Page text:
Broadcom, the chip giant, has unveiled ambitious plans to establish a wafer processing factory in Spain, potentially generating 500 job opportunities and injecting a staggering $1 billion (€920 million) investment into the country’s semiconductor and microelectronics industry. According to sources within the Spanish semiconductor industry, the multinational intends to build a large-scale facility for back-end substrates, which would be the sole one of its kind in Europe. The project is expected to proceed in two phases, with the first involving constructing the facility and introducing initial equipment lines, followed by adding additional equipment lines.
The company envisions commencing production within three years from now. Though the specific location for the factory remains undisclosed, insiders suggest that various autonomous communities in Spain have been approached by the Spanish Institute for Foreign Trade (ICEX) to express their interest in hosting the facility. Communities are also preparing proposals related to land availability, energy, and water expenses, given the energy-intensive nature of such installations.
While the extent of state aid Broadcom will receive is yet to be determined, the investment falls under the Perte chip program—a government-driven initiative to enhance Spain’s position in the strategic chip industry, mobilizing €12.25 billion by 2027.
Broadcom has reportedly requested a capital expenditure (capex) subsidy from the government, with the amount likely to align with typical figures for such projects, often around 50%. However, approval from the European Commission is mandatory for any financial contributions to the American company, adhering to the principles set out in the European Chips Act and other state aid regulations.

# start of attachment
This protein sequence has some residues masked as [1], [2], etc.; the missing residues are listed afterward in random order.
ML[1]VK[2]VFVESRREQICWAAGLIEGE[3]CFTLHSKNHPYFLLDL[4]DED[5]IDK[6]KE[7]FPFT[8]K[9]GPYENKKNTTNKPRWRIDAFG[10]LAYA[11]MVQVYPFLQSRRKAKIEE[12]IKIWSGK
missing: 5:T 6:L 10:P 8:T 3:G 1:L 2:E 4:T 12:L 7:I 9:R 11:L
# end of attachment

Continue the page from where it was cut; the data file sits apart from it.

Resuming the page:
Vice President Nadia Calviño hailed the deal as “excellent news” and stressed its strategic significance for the country. She emphasized how the factory places Spain among European nations that will have the capability to produce semiconductors and microprocessors—crucial elements for diverse industries. The investment is believed to signal potential prosperity, job creation, and scientific advancement for Spain. Calviño expressed hope for further good news in the days to come as Spain aims to secure a position on the European map of chip manufacturing.
The announcement follows months of negotiations between Broadcom’s President Charlie Kawwas, Spanish Prime Minister Pedro Sánchez, and Perte Chip Commissioner Jaime Martorell. The latter commended Broadcom’s confidence in Spain’s strategic strengths within the sector and anticipated the decision would bolster the microchip ecosystem in the country. Martorell asserted that the government’s efforts to place Spain at the forefront of the industry were gaining traction, evident from the realization of various investments, including those by Cisco and Intel.
Broadcom’s investment has also been well-received by the Spanish Semiconductor Industry Association (Aesemi), expressing that it signifies the country’s appeal as a global semiconductor and microelectronics ecosystem. They anticipate the announcement to be the first of many successful international investments in Spain.
Notably, the factory planned by Broadcom will not be a semiconductor manufacturing plant like TSMC or Samsung. Instead, it will specialize in the back-end assembly and testing. In this phase of chip manufacturing, chips are encapsulated and tested for reliability and connectivity with other circuit components. The factory finalizes the production of the end product in the semiconductor supply chain.
Broadcom’s strategic decision to invest in Spain is expected to strengthen Europe’s position in the assembly and testing segment, where it currently lags behind China and Taiwan. By contributing significantly to Europe’s strategic autonomy in the semiconductor sector, the investment promises to revolutionize the European semiconductor industry’s future.